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The Borrower – Rebecca Makkai – 6/10

“What do you call a would-be revolutionary stuck at a desk? Antsy, maybe. Trouble. A dormant volcano.”

Lucy Hull, second generation Russian immigrant to the USA and hugely over-qualified children’s librarian, is captivated by one of her regular patrons. When he appears unhappy at home and runs away, she helps him hide… a little too eagerly.

Firstly, this is an extremely quotable book. This is what happens when I read a very quotable book in hard copy:

That’s a whole of sticky tabs. More on that later.

This started very strongly (can you see that the tabs are a lot denser at the start of the book?) but sort of petered out as Lucy and Ian went on their bizarre road trip. I enjoyed both characters, and thought Makkai did a particularly good job with Ian, making him both precocious and your regulation issue annoying 10-year-old boy (“That’s the other thing about my symphony. All the piano parts would just be for your right hand.”). Lucy was fun, an apathetic Russian American, but her actions made less and less sense as the book went on.

But I invented (I hope) the word bibliographia the other day to mean books or writing about books and reading (and Sasha approved), and this comes with a hefty dose of bibliographia (many of which are responsible for the pink tabs), as well as a few bits of clever writing or gentle humour:

“I hated that I’d started to look like a librarian. This wasn’t right. In college, I’d smoked things. My first car had angry bumper stickers. I came from a long line of revolutionaries.”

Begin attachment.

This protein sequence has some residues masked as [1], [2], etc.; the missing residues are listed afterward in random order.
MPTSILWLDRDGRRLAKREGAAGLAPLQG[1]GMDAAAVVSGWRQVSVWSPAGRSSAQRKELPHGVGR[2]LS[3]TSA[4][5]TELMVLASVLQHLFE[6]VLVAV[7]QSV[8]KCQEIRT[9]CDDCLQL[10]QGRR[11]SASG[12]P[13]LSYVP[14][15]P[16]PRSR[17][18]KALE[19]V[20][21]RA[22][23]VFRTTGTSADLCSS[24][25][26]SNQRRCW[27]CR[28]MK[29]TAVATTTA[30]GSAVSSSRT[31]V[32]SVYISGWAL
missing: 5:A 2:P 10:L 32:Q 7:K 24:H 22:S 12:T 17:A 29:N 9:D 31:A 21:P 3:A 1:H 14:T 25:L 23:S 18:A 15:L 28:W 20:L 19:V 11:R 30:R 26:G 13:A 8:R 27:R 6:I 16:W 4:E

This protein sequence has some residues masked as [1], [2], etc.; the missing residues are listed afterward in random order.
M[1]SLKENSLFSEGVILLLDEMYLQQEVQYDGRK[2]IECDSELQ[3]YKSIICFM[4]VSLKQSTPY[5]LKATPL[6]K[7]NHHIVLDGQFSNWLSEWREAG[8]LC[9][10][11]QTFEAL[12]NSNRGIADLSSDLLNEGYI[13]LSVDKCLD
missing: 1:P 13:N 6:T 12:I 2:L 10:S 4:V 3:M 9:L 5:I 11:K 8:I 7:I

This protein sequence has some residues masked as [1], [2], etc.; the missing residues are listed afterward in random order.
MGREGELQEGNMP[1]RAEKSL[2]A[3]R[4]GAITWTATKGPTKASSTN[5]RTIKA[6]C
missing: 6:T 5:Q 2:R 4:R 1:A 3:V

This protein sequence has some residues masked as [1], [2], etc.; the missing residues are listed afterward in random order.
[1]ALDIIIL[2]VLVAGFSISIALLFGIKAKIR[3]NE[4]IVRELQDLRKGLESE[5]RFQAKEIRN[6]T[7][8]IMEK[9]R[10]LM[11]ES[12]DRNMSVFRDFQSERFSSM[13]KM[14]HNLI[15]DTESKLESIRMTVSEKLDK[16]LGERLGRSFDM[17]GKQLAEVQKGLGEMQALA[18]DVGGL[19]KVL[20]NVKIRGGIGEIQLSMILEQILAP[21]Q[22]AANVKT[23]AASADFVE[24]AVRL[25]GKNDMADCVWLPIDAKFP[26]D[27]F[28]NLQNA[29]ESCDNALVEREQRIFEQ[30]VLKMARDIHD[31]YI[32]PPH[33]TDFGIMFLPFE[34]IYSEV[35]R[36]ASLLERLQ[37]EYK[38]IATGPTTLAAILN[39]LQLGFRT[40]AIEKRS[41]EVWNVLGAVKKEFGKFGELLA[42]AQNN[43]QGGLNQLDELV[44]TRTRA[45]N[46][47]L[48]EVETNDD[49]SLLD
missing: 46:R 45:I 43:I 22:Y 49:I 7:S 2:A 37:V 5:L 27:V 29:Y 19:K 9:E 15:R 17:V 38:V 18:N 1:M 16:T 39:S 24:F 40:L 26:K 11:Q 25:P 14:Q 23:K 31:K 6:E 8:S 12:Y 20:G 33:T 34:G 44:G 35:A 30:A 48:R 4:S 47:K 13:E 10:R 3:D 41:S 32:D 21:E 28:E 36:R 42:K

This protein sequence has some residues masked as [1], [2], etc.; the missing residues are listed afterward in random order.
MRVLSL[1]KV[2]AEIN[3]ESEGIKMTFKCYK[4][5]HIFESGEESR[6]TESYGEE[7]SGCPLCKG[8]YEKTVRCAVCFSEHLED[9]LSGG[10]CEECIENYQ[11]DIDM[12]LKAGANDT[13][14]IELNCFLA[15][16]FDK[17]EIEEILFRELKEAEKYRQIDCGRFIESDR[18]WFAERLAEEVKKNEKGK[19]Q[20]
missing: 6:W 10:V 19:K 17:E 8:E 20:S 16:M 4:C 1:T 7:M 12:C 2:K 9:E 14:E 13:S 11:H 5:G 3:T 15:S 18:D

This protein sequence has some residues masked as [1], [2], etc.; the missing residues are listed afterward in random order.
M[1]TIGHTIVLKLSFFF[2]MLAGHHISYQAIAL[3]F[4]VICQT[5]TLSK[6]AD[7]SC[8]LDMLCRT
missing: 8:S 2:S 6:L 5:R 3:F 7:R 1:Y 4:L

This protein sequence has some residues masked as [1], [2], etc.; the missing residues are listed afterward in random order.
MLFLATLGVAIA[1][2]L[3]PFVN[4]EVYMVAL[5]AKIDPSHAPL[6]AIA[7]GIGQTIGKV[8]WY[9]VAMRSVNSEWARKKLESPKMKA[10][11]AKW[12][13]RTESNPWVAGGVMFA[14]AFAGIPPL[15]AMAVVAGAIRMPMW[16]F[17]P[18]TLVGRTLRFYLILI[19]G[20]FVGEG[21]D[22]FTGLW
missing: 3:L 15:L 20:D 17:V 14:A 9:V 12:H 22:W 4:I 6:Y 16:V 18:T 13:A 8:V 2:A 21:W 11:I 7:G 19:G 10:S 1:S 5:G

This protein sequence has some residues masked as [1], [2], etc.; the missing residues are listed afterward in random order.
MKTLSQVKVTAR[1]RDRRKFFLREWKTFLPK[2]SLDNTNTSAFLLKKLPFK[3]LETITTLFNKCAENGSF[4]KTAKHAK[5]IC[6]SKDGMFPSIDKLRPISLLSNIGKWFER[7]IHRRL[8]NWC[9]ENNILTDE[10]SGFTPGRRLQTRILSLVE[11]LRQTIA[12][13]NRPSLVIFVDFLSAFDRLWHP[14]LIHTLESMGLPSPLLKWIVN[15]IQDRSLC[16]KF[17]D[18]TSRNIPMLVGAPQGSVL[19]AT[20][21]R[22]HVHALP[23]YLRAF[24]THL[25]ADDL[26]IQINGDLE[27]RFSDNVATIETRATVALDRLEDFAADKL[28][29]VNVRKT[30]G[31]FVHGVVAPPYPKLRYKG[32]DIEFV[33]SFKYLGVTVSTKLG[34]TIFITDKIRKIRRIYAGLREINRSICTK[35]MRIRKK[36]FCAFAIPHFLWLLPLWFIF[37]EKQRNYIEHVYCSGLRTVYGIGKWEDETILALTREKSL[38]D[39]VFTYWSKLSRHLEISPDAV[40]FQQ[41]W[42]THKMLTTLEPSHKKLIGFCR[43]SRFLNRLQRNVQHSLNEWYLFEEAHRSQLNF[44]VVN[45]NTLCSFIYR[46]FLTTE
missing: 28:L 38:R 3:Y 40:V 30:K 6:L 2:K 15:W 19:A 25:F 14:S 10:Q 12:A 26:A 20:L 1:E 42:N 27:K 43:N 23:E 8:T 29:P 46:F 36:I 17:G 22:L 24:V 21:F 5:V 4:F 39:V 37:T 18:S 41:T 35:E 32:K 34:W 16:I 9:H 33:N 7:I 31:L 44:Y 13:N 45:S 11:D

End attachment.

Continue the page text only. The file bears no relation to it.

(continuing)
“He’s so far in the closet he’s, like, back in ****ing Narnia”

“In Soviet Russia, library book checks you out”

“I refused to have bookshelves, horrified that I’d feel compelled to organise the books in some regimented system –  Dewey or alphabetical or worse” (which begs the question, what regimented system is she thinking of with “worse”?)

“George Eliot and Jane Austen shared a stack with Thackeray because all I had of his was Vanity Fair, and I thought Becky Sharp would do best in the presence of ladies (and deep down I worried that if I put her next to David Copperfield, she might seduce him)”

I’m going to stop now. You get the point. But the plot was lethargic.

Additional info:
This was borrowed from a friend (the lovely Verity).
Publisher: Random House, 324 pages (paperback)
Order The Borrower from Amazon*
* this is an affiliate link – I will be paid a small percentage of your purchase price if you use this link, which goes towards giveaways.

5 thoughts on “The Borrower – Rebecca Makkai – 6/10”

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